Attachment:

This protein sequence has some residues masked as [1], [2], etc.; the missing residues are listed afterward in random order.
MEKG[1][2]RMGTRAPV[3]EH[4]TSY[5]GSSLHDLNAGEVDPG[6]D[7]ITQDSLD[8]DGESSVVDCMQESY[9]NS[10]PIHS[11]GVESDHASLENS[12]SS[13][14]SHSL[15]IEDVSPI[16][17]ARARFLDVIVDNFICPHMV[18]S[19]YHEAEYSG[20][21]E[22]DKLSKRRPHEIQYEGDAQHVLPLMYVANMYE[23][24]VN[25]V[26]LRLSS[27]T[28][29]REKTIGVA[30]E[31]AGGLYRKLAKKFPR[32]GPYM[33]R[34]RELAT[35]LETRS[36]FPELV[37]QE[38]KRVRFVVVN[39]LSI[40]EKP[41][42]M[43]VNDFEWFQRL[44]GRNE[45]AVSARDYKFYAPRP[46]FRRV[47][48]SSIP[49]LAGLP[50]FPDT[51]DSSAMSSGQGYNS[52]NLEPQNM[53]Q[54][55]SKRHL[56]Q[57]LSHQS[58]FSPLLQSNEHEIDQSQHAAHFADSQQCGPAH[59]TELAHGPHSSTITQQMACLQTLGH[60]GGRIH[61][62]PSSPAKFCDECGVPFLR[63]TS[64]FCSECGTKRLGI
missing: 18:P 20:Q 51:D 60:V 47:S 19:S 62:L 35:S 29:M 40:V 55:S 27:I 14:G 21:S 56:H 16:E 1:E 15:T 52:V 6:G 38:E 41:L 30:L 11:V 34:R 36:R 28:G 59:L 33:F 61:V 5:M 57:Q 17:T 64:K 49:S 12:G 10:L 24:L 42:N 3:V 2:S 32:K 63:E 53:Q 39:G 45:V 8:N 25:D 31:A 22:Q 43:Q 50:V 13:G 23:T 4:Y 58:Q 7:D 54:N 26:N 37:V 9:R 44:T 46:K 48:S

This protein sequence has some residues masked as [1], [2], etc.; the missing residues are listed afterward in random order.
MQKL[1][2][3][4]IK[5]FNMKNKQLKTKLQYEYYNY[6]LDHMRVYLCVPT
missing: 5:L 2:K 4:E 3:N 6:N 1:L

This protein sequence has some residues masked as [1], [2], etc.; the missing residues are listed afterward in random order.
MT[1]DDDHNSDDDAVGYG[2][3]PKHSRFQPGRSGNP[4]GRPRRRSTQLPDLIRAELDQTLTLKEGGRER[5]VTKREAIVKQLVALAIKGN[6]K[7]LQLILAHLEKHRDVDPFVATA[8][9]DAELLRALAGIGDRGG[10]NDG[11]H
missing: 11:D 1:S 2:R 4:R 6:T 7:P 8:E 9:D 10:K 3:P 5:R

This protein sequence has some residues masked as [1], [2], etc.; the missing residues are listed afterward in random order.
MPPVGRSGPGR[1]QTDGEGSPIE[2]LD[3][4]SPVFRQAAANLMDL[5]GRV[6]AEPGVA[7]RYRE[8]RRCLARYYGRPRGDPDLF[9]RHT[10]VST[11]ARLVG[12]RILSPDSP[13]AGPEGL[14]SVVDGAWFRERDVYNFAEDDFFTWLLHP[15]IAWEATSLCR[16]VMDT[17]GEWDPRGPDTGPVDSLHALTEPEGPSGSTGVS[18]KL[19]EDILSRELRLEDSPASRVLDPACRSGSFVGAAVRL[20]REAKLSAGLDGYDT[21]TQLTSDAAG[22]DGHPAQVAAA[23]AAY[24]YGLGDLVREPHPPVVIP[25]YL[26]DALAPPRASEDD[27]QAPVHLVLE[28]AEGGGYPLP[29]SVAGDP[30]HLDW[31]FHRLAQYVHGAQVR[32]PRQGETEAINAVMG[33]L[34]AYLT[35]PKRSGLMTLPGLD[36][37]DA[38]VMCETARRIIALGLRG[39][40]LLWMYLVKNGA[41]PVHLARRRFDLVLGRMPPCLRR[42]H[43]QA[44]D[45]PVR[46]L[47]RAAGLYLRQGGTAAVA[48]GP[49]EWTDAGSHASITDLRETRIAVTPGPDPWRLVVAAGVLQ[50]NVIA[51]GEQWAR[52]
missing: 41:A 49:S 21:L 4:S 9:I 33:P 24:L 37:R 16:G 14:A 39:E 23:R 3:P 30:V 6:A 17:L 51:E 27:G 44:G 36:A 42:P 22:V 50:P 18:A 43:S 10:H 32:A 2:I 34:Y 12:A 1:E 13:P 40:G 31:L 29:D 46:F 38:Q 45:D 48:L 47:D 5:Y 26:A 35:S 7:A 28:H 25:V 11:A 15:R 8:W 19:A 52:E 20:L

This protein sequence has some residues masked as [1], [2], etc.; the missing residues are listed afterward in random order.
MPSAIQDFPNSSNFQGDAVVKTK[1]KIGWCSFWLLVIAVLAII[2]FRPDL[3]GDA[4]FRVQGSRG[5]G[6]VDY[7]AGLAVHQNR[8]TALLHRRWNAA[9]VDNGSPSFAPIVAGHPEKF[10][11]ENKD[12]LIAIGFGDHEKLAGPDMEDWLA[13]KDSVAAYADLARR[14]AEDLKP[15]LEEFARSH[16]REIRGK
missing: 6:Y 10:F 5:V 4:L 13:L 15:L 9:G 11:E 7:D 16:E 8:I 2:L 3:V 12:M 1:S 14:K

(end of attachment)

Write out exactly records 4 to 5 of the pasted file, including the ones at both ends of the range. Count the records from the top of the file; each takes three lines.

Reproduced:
This protein sequence has some residues masked as [1], [2], etc.; the missing residues are listed afterward in random order.
MPPVGRSGPGR[1]QTDGEGSPIE[2]LD[3][4]SPVFRQAAANLMDL[5]GRV[6]AEPGVA[7]RYRE[8]RRCLARYYGRPRGDPDLF[9]RHT[10]VST[11]ARLVG[12]RILSPDSP[13]AGPEGL[14]SVVDGAWFRERDVYNFAEDDFFTWLLHP[15]IAWEATSLCR[16]VMDT[17]GEWDPRGPDTGPVDSLHALTEPEGPSGSTGVS[18]KL[19]EDILSRELRLEDSPASRVLDPACRSGSFVGAAVRL[20]REAKLSAGLDGYDT[21]TQLTSDAAG[22]DGHPAQVAAA[23]AAY[24]YGLGDLVREPHPPVVIP[25]YL[26]DALAPPRASEDD[27]QAPVHLVLE[28]AEGGGYPLP[29]SVAGDP[30]HLDW[31]FHRLAQYVHGAQVR[32]PRQGETEAINAVMG[33]L[34]AYLT[35]PKRSGLMTLPGLD[36][37]DA[38]VMCETARRIIALGLRG[39][40]LLWMYLVKNGA[41]PVHLARRRFDLVLGRMPPCLRR[42]H[43]QA[44]D[45]PVR[46]L[47]RAAGLYLRQGGTAAVA[48]GP[49]EWTDAGSHASITDLRETRIAVTPGPDPWRLVVAAGVLQ[50]NVIA[51]GEQWAR[52]
missing: 41:A 49:S 21:L 4:S 9:I 33:P 24:L 37:R 16:G 14:A 39:E 23:R 3:P 30:V 6:A 17:L 51:E 27:G 44:G 36:A 42:P 22:V 50:P 18:A 43:S 10:H 32:A 2:I 34:Y 12:A 1:E 13:P 40:G 31:L 29:D 46:F 38:Q 45:D 48:L 47:D 5:Y 26:A 35:S 7:A 28:H 25:V 11:A 15:R 8:W 19:A 52:E 20:L

This protein sequence has some residues masked as [1], [2], etc.; the missing residues are listed afterward in random order.
MPSAIQDFPNSSNFQGDAVVKTK[1]KIGWCSFWLLVIAVLAII[2]FRPDL[3]GDA[4]FRVQGSRG[5]G[6]VDY[7]AGLAVHQNR[8]TALLHRRWNAA[9]VDNGSPSFAPIVAGHPEKF[10][11]ENKD[12]LIAIGFGDHEKLAGPDMEDWLA[13]KDSVAAYADLARR[14]AEDLKP[15]LEEFARSH[16]REIRGK
missing: 6:Y 10:F 5:V 4:L 13:L 15:L 9:G 11:E 7:D 16:E 8:I 2:L 3:V 12:M 1:S 14:K